inventions make our lives better. For every solar panel pumping out clean energy, there’s a gas-guzzling ATV running over Bambi. They’re loud, bad for the environment and they flip over a lot. Don’t get us wrong. We love new gadgets as much as the next gearhead. Geeking out on the sleek design of a new electric car or drone distracts from our daily miseries. Witnessing a new medical device or ocean-cleaning robot gives us hope for the future. Still, technology is a double-edged sword.
And we don’t mean doubled-edged sword in a good kill-more-attacking-zombies way. No, it’s more like in a bad cut-off-your-fingers-and-everyone-laughs-at-you way. Sure, some of the following inventions are cool, useful or fun. Some may even help people in certain situations, even while hurting more in others. We may even love some of these contraptions, but we’re not sold on their benefit to humanity. We run down 10 inventions that humanity might be better off if it had never invented in the first place.
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10 inventions that would have been better off never existing
CRISPR-Cas9 is a genome-editing technology that can remix our genetic code, which is just what a scientist in China did to at least three children last year. He was imprisoned for illegal medical practice, but locking away this powerful new technology will be impossible, so get ready for your new boss to be a super baby.
The first fast-food joint, a White Castle, opened in 1921, and American waistlines have grown a lot since then. Fast food is tasty and convenient, but it’s also a major factor in why over 30 percent of Americans are obese and contributes to heart disease, diabetes and a whole lot of diarrhea.
All-Terrain Vehicles are a great way for lazy people to see nature while destroying it. The Jigger was the first such vehicle, and could actually move in water too, meaning you could truly harm any environment on Earth without getting off your butt.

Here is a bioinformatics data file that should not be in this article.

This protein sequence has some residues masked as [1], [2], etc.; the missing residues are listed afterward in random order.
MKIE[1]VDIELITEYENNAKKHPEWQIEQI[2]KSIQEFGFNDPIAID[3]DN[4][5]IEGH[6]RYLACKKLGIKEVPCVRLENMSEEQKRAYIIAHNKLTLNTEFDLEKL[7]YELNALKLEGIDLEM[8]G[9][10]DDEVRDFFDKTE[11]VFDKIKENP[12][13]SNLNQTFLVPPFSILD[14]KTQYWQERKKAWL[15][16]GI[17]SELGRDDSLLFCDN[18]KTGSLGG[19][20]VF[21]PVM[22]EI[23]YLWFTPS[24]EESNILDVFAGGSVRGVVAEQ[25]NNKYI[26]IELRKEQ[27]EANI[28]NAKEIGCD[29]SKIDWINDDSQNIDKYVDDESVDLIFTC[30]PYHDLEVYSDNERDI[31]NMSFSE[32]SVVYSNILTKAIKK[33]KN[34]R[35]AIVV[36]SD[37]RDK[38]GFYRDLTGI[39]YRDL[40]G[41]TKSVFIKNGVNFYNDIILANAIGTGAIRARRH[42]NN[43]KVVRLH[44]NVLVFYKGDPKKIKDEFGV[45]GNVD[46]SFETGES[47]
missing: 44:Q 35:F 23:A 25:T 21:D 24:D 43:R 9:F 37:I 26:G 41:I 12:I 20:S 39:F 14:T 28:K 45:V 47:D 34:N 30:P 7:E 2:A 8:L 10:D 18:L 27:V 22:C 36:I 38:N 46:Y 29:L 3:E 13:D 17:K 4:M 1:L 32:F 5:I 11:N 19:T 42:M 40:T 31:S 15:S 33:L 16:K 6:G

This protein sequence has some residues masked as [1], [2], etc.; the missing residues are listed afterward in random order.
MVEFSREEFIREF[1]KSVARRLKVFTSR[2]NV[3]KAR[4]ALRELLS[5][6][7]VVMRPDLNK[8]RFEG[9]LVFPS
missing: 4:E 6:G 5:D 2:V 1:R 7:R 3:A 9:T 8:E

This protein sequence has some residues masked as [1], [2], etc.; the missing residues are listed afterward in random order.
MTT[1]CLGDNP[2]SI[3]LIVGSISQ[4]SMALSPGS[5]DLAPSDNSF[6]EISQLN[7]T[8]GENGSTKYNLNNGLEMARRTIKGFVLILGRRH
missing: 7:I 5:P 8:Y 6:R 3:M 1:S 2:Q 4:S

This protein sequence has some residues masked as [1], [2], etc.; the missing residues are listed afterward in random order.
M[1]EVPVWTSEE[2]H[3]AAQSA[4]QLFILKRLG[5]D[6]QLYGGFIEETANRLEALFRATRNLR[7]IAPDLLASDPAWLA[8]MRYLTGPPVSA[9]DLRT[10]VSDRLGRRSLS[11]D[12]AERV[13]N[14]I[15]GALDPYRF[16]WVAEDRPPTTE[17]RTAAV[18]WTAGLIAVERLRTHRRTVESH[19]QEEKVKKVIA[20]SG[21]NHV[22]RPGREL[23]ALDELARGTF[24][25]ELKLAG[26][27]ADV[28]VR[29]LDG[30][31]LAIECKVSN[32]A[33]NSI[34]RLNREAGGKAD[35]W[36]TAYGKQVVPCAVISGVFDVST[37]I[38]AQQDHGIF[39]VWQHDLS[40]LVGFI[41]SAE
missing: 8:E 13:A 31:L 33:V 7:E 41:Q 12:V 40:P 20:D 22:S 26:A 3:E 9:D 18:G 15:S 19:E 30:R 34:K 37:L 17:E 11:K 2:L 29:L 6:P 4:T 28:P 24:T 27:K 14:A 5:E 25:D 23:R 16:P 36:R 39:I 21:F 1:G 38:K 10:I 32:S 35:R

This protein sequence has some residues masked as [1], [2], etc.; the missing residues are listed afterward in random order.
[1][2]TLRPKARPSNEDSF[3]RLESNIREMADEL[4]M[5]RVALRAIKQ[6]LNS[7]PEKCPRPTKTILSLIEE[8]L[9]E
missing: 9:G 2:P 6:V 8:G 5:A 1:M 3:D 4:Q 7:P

The first iPad was introduced in 2010, and with every new model, hundreds of millions of older machines become toxic e-waste. E-waste causes serious harm to human health and the environment, which makes us wonder if these sleek, overpriced tablets are really worth it.
Active Sonar systems help navies find and kill each other, which we guess is good? However, they also cause whales, dolphins and other sea life to beach themselves all over the world, which doesn’t bode well for the future of the ocean ecosystem most of the human race depends on for protein.
Jet skis are like the ATVs of the sea in that they are just as loud, bad for the environment and accident-prone. Not only have coked-up douchebags probably run over millions of animals on these, but they’ve also all spilled billions of gallons into the ocean from those dirty two-stroke engines.
The first credit cards were issued in New York in the 1940s. While these little plastic rectangles are quite handy, they are contributing hundreds of billions to the U.S. consumer debt crisis, which is definitely above our credit limit.
Apple Airpods aren’t as bad for the environment or human health as some of the other entries on this list, but what they lack in evil they make up for in just awful design. Not only do most people require third-party ear tips to keep the things from falling out, but they also have no volume control, short battery life and are easier to lose than your mind while reading presidential tweets.
Firearms were first invented in China around 1,000 years ago, but they’ve come along way from those first bamboo fire lances. In 2019, 15,292 people died from gun violence in the U.S., and that’s excluding the roughly 23,000 more who used guns to commit suicide, and that’s not even getting into deaths from firearms in wars.
As if X-ray security scans, face masks, hidden fees, uncomfortable seats and rapidly spreading novel diseases weren’t enough reasons to hate flying, the environmental impact of aviation is one more. A long flight can release as many emissions as hundreds of cars do in a year, so maybe we’d be better off if we had never spread our wings.